Translational Research

Through their research and creative work in science, engineering, health, social science, humanities, public policy and the arts, universities seek a better understanding of ourselves and the world around us.

As a public university, the University of Michigan has a special obligation to ensure that society benefits from the knowledge, insights and other products that arise. The translation of intellectual work to public benefit can take many paths, including undergraduate and graduate education, papers and books, clinical practice, technology licensing and works of art.

Through these processes, universities serve as the foundation of our nation’s economic vitality and quality of life. U-M is committed to enhancing and accelerating the transfer of the results of its work to the public good.

Translational research can transform society for the greater good

1
3-D printed devices helped save the lives of three boys by keeping their airways open, which restored their breathing.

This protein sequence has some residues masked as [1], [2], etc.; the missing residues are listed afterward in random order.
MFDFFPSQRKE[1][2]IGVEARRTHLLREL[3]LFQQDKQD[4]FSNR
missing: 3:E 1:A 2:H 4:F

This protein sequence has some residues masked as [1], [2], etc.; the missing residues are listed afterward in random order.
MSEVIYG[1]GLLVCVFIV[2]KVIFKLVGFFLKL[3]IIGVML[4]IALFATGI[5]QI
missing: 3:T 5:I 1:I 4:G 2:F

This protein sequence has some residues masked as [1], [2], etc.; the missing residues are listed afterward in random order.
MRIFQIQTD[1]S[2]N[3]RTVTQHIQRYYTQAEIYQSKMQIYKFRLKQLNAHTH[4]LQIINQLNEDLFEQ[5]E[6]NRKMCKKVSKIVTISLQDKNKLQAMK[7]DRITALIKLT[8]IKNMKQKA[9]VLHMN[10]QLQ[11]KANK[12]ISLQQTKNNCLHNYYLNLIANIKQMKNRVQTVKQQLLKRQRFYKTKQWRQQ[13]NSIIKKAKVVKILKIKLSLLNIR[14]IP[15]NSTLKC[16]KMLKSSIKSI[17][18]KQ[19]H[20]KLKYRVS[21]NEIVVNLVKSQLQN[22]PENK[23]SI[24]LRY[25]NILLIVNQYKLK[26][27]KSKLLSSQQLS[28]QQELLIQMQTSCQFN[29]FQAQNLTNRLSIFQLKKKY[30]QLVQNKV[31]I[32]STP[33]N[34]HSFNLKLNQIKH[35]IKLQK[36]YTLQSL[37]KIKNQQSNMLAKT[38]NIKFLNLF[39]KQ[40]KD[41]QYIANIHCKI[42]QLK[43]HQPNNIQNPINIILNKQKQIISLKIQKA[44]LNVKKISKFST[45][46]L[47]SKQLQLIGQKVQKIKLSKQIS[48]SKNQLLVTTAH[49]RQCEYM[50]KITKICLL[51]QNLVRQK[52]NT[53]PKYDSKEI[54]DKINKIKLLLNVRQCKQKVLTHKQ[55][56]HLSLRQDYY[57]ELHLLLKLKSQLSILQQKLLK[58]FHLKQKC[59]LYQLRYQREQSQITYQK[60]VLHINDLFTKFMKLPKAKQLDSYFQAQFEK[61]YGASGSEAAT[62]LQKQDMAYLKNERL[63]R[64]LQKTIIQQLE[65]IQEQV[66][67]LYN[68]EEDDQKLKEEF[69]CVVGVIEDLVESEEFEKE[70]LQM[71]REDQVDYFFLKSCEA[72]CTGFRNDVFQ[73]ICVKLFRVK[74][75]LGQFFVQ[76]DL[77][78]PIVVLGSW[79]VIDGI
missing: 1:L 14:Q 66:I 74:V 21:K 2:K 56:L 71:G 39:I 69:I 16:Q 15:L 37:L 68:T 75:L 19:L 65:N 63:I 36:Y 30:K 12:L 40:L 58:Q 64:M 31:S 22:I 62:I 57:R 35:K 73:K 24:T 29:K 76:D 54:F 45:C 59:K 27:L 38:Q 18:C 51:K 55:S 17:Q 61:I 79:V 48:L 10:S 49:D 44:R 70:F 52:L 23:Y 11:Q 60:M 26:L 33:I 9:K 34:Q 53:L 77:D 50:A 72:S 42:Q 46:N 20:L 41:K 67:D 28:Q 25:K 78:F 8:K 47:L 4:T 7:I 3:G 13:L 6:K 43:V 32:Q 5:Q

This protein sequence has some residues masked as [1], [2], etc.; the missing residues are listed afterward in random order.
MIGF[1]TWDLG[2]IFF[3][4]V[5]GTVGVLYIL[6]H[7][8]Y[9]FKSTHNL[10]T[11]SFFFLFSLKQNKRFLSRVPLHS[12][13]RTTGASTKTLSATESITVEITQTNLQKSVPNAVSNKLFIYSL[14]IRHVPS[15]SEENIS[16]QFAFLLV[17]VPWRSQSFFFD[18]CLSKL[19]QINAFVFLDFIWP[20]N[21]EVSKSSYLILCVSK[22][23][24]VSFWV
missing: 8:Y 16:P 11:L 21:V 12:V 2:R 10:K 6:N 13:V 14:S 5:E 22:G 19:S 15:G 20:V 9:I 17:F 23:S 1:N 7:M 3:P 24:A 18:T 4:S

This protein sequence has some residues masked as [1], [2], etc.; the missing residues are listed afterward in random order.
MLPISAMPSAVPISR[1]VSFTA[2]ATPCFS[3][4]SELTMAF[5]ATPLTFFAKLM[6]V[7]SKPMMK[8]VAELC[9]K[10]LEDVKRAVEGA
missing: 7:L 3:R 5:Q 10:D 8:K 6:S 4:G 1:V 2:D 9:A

2
Multiple projects that partner community groups and researchers explore ways to help address the water crisis in Flint, Mich.
3
A stretchable textile material was designed to help youth with autism improve their fine and gross motor control.
4
Patients participated in a clinical trial using T-cell therapy that uses their own immune cells to hunt down cancer cells.

Bridging gaps between scholarship and application

The Council aims to define, coordinate and promote translational research across campus.

Go

Survey looks at how research and creative work moves beyond academia to impact society.

Go

Support services and programs help expedite access to information and resources.

Go

Impact

"As a public research university, we have a special obligation to ensure that society benefits from the research and other creative activity that takes place on our campus."

George A. Mashour, M.D., Ph.D.
Executive Director of Translational Research
University of Michigan

Contact

For more information, or questions regarding translational research at U-M, call 734-998-7474.